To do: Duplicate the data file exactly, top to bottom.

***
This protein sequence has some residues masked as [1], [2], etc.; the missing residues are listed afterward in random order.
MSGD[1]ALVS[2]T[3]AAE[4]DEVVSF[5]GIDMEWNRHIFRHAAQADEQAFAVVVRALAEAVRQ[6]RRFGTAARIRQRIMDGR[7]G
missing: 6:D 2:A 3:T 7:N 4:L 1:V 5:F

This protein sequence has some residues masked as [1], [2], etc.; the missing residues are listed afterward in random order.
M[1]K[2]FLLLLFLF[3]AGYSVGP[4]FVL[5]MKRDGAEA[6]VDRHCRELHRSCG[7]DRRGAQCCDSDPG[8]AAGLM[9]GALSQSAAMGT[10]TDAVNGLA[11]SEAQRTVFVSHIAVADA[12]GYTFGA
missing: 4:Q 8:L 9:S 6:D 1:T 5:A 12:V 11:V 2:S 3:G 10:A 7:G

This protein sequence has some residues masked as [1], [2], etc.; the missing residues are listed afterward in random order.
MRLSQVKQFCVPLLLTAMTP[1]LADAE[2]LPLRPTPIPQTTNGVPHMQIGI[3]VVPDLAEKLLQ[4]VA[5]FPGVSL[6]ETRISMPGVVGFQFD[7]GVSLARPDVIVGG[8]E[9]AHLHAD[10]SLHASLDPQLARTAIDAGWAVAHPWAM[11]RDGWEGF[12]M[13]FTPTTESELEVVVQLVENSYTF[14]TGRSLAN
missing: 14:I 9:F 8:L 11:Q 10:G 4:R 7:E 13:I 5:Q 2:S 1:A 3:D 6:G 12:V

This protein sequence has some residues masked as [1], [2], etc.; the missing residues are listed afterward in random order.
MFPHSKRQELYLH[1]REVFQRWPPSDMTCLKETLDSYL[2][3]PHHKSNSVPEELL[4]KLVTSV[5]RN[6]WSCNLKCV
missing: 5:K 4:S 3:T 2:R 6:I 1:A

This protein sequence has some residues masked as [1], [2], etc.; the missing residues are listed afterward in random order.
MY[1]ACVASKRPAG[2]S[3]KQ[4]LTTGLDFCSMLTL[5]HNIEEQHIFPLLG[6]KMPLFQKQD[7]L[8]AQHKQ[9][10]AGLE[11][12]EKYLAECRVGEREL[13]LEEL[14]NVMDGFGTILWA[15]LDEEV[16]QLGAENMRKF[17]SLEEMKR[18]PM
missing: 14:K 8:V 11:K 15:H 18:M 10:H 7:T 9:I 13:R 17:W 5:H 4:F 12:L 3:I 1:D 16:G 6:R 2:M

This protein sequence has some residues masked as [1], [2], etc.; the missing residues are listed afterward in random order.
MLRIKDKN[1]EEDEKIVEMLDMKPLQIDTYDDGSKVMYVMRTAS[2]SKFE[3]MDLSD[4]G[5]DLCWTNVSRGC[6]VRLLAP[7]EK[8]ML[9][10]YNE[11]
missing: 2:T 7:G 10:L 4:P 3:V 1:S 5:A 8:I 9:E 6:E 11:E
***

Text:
This protein sequence has some residues masked as [1], [2], etc.; the missing residues are listed afterward in random order.
MSGD[1]ALVS[2]T[3]AAE[4]DEVVSF[5]GIDMEWNRHIFRHAAQADEQAFAVVVRALAEAVRQ[6]RRFGTAARIRQRIMDGR[7]G
missing: 6:D 2:A 3:T 7:N 4:L 1:V 5:F

This protein sequence has some residues masked as [1], [2], etc.; the missing residues are listed afterward in random order.
M[1]K[2]FLLLLFLF[3]AGYSVGP[4]FVL[5]MKRDGAEA[6]VDRHCRELHRSCG[7]DRRGAQCCDSDPG[8]AAGLM[9]GALSQSAAMGT[10]TDAVNGLA[11]SEAQRTVFVSHIAVADA[12]GYTFGA
missing: 4:Q 8:L 9:S 6:D 1:T 5:A 12:V 11:V 2:S 3:G 10:A 7:G

This protein sequence has some residues masked as [1], [2], etc.; the missing residues are listed afterward in random order.
MRLSQVKQFCVPLLLTAMTP[1]LADAE[2]LPLRPTPIPQTTNGVPHMQIGI[3]VVPDLAEKLLQ[4]VA[5]FPGVSL[6]ETRISMPGVVGFQFD[7]GVSLARPDVIVGG[8]E[9]AHLHAD[10]SLHASLDPQLARTAIDAGWAVAHPWAM[11]RDGWEGF[12]M[13]FTPTTESELEVVVQLVENSYTF[14]TGRSLAN
missing: 14:I 9:F 8:L 11:Q 10:G 4:R 7:E 13:I 5:Q 2:S 1:A 3:D 6:G 12:V

This protein sequence has some residues masked as [1], [2], etc.; the missing residues are listed afterward in random order.
MFPHSKRQELYLH[1]REVFQRWPPSDMTCLKETLDSYL[2][3]PHHKSNSVPEELL[4]KLVTSV[5]RN[6]WSCNLKCV
missing: 5:K 4:S 3:T 2:R 6:I 1:A

This protein sequence has some residues masked as [1], [2], etc.; the missing residues are listed afterward in random order.
MY[1]ACVASKRPAG[2]S[3]KQ[4]LTTGLDFCSMLTL[5]HNIEEQHIFPLLG[6]KMPLFQKQD[7]L[8]AQHKQ[9][10]AGLE[11][12]EKYLAECRVGEREL[13]LEEL[14]NVMDGFGTILWA[15]LDEEV[16]QLGAENMRKF[17]SLEEMKR[18]PM
missing: 14:K 8:V 11:K 15:H 18:M 10:H 7:T 9:I 13:R 17:W 5:H 4:F 12:L 3:I 1:D 16:G 6:R 2:M

This protein sequence has some residues masked as [1], [2], etc.; the missing residues are listed afterward in random order.
MLRIKDKN[1]EEDEKIVEMLDMKPLQIDTYDDGSKVMYVMRTAS[2]SKFE[3]MDLSD[4]G[5]DLCWTNVSRGC[6]VRLLAP[7]EK[8]ML[9][10]YNE[11]
missing: 2:T 7:G 10:L 4:P 3:V 1:S 5:A 8:I 9:E 6:E 11:E